Epiphytes are plants that grow on other plants and receive their nutrients and moisture from the air, water, rain and debris around them. There are also epiphyte organisms that are not plants, which are referred to as epibionts. An epiphyte takes part in the nutrient cycle and adds to the biomass and diversity of its ecosystem, just like all the other organisms. Unlike a parasite, which negatively affects the host, an epiphyte does not harm its host and grow on other crops for physical support only. Epiphytes are crucial sources of food for various species and tend to provide a diverse and vibrant habitat for all organisms in the environment, including myxomycetes, bacteria, fungi, and animals. An epiphyte plant is also known as an air plant since it does not root in the soil. There are also marine epiphytes, such as numerous aquatic algae species, which grow on other water plants. Epiphytes thrive in the tropics (bromeliads, orchids and ferns) and temperate areas (algae, lichens, mosses, and liverworts).
Types of Epiphytes
The most widespread terrestrial epiphytes include bromeliads, orchids, and mosses. Epiphytes can be found in all principal groups in the plant-kingdom. Over 89% of all terrestrial epiphytes are angiosperms (over 24,000 species). The second biggest group of terrestrial epiphytes, which account for 10% of the species, are leptosporangiate ferns (2,800 species). In fact, more than one-third of all ferns are epiphytes. Clubmosses make up the third most prominent group of terrestrial epiphytes (190 species), followed by cycads, Gnetales, and spikemosses. A significant proportion of large epiphytes can be found in moist tropical forests, while lichens and mosses can grow in all biomes.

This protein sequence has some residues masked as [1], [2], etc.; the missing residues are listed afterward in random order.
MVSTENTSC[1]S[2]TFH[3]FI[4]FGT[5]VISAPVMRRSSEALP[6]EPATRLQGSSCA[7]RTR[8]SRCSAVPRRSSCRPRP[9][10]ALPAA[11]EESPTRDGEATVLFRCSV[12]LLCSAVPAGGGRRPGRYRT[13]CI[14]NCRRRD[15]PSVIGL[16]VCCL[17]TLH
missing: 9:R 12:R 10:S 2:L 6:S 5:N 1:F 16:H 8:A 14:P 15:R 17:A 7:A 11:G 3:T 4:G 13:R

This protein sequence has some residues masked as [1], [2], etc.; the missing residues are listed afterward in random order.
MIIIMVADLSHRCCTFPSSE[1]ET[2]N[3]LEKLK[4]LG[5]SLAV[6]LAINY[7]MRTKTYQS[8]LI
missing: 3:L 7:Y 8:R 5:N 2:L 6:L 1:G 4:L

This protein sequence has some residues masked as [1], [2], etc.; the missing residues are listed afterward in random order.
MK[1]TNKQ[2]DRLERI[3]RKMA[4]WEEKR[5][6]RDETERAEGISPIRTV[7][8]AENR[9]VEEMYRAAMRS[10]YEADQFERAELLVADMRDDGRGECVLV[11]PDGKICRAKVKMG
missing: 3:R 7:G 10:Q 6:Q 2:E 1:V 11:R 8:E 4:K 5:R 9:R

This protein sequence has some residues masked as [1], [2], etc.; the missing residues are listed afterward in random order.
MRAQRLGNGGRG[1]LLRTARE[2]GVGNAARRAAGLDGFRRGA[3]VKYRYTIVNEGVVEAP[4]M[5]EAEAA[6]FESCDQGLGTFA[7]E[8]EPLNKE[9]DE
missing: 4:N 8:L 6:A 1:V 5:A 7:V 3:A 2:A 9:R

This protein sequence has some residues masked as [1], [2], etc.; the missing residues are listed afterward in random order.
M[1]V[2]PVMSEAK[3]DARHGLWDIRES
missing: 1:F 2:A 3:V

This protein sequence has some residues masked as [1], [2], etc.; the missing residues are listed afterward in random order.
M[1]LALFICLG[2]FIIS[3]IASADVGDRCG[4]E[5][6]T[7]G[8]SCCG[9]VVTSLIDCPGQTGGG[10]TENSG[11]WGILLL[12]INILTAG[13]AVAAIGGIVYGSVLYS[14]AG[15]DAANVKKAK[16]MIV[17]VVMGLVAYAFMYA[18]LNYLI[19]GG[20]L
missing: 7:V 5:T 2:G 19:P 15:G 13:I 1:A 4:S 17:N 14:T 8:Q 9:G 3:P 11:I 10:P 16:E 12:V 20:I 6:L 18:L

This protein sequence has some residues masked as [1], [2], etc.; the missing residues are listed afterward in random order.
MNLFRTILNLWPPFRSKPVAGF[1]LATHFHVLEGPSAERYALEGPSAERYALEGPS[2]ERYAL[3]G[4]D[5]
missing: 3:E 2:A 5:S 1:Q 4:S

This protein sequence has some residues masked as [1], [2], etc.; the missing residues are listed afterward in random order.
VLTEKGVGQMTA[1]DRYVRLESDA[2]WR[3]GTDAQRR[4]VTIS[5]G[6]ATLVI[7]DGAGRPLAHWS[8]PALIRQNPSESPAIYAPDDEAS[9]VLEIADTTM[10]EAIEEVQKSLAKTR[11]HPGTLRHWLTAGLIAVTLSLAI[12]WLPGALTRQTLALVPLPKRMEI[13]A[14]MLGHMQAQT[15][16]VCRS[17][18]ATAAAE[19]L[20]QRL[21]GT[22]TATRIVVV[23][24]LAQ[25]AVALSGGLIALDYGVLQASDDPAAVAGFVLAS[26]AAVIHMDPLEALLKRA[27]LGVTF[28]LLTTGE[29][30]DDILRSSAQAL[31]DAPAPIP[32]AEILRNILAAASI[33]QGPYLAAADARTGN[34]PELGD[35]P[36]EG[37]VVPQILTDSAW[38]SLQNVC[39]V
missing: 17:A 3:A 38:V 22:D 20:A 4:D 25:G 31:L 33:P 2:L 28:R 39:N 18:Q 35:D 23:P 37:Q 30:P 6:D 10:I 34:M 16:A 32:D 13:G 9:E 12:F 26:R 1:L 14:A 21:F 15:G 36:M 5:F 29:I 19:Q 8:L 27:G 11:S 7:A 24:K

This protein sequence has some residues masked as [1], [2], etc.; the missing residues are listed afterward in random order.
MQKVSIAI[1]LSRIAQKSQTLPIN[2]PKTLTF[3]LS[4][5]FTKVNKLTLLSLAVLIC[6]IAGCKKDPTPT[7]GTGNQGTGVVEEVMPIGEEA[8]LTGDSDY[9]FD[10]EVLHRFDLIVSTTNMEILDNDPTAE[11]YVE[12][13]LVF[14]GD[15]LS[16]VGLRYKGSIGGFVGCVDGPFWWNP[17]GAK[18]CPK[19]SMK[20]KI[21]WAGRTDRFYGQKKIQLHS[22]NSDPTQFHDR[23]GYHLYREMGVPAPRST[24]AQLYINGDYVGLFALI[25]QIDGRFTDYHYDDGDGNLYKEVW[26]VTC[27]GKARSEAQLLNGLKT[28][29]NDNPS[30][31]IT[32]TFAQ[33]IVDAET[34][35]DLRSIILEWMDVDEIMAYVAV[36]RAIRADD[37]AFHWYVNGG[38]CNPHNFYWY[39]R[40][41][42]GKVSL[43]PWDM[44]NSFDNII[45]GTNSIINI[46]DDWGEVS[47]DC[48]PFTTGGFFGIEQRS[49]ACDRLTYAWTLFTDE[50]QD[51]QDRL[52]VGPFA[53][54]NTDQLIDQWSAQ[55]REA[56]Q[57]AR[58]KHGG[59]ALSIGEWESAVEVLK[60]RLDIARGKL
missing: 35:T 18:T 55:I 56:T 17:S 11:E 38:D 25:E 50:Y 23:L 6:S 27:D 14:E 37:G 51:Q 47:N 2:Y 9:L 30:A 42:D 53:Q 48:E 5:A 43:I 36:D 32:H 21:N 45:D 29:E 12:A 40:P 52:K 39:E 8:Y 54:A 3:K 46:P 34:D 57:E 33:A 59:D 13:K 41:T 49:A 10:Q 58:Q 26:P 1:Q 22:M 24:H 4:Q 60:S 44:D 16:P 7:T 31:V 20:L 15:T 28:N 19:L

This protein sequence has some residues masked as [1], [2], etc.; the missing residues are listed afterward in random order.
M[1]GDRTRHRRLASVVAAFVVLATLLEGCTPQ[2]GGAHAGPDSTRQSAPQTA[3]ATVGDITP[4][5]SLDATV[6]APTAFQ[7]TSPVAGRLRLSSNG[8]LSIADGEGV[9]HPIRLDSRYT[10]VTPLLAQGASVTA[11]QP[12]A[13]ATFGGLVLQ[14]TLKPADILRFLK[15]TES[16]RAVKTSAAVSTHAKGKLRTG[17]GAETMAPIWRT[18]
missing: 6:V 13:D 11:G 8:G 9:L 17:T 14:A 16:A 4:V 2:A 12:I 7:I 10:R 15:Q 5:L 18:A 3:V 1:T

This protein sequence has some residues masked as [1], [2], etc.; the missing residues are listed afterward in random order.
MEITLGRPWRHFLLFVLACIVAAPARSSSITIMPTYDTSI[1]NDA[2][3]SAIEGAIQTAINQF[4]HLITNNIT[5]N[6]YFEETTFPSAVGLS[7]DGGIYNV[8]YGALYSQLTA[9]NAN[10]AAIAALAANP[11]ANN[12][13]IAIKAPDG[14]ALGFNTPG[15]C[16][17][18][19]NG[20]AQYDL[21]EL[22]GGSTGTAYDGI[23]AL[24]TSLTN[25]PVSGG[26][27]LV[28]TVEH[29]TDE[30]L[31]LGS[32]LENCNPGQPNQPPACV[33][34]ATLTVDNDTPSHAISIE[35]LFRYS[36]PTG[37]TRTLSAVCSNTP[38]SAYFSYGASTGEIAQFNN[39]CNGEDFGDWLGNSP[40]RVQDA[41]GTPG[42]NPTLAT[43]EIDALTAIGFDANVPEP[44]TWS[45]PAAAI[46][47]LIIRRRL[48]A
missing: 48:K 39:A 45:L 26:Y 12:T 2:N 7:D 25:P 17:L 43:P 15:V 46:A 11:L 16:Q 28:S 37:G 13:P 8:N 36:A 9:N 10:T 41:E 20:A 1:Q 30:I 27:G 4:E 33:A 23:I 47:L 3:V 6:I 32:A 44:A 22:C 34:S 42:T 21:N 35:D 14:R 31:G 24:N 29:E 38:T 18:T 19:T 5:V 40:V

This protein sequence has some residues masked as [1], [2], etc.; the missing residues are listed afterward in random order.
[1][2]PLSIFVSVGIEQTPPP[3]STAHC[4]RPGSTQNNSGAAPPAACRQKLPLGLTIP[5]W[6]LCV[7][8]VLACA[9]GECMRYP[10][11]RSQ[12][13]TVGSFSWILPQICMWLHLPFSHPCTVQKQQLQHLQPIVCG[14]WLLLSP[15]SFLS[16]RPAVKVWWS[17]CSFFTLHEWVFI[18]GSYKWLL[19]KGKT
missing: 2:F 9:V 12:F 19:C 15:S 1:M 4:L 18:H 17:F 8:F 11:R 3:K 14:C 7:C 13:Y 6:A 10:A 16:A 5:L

Epiphytes can be categorized as hemi-epiphytes or holo-epiphytes. Holo-epiphytes are plants which spend their entire lifecycle without touching the soil, such as orchids. Hemi-epiphytes do not touch the ground for half of their lifecycle, as their roots eventually reach the ground, such as the strangler fig. In Europe, most lichens and mosses thrive on trees that grow in damp regions, while polypody ferns usually grow along tree branches.
Marine epiphytes include all species of mollusks, crustaceans, protozoa, ascidians, bryozoans, sponges, fungi, bacteria, and algae growing on the surface of algae and seagrasses. The survival of marine epiphyte species is heavily influenced by various factors, including trophic interactions, nutrients, currents, temperature, and sunlight. The most common group of marine epiphytes is algae.